Design Awards- Residential Architecture

Ledge House

Desai Chia Architecture

This new home had to resonate with the history of the Connecticut Valley and include a material palette that was environmentally friendly incorporating the challenging site on a large rock ledge.

An existing rambling cabin that had been expanded in unsuccessful ways over time was removed but the concrete foundation was saved. The form of the house was inspired by indigenous barns of the area, the mountain ranges that flank the Housatonic River Valley, and the nearby, historic West Cornwall Covered Bridge.

The living area, dining area and kitchen form the nucleus of a large breezeway through the house. The breezeway was strategically positioned to take advantage of the views to the valley, the uphill cross-ventilating breezes, and an existing boulder that becomes a rugged companion to the house and the views of the landscape.  The exterior of the house is clad in Shou Sugi Ban siding, a charred cypress wood which offers a naturally rot-resistant and bug-resistant.  The living area between the bedrooms allows owners and guests to merge & socialize in a lofted, open area that connects across the ledge to a garden and a valley terrace.

Jury comment: “The relentless horizontality of the Ledge House establishes a datum within an undulating landscape. Its austerity heightens the perception of the mountain ranges. The landscape is able to complete the experience of the interior by minimally detailing the apertures.”

Photography Credit: David Sundberg, ESTO

SALT House

Joeb Moore & Partners Architects

SALT house is a renovation located on an Eastern Connecticut coastal salt marsh. The project utilizes the footprint and perimeter framing of an existing structure that dates to the early 1990’s. By eliminating hip roofs and stripping the existing massing down to primitive geometric forms, the design transformation reorganizes the interior while maintaining open views to the coastal landscape beyond. Living spaces are oriented toward water views of the Long Island Sound. A central staircase anchors the primary spaces without disrupting views. Two double-height volumes provide access to a compact second level, reinterpreting and modernizing the ‘widow’s walk’ a common feature of neighboring historical homes.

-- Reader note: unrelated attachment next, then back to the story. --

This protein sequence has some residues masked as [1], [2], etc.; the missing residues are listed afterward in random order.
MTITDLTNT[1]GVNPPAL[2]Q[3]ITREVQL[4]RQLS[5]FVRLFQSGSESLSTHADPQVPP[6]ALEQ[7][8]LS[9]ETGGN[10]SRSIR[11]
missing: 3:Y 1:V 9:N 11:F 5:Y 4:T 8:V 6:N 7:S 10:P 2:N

The exterior is clad in western red cedar, which extends as lattice in front of windows, functioning to provide privacy and limit solar heat gain. The project additionally utilizes solar energy, in response to both passive and active design considerations.

Jury Comment: “What they made was sort of intriguing, quite the transformation and a level of rigor most entries did not have.”

Photography Credit: Joeb Moore & Partners

Slice House

Joeb Moore & Partners Architects

Slice house is located on a site with glacial till and bedrock typical of Fairfield County. The new building is sited to fit between existing rock outcroppings and trees on the property. A T-shaped parti creates three distinct outdoor spaces: an arrival court to the north, a pool and entertaining terrace bermed between the house and a high knoll at the east, and a stepped dining terrace perched above a rocky slope to the west looking towards a reservoir.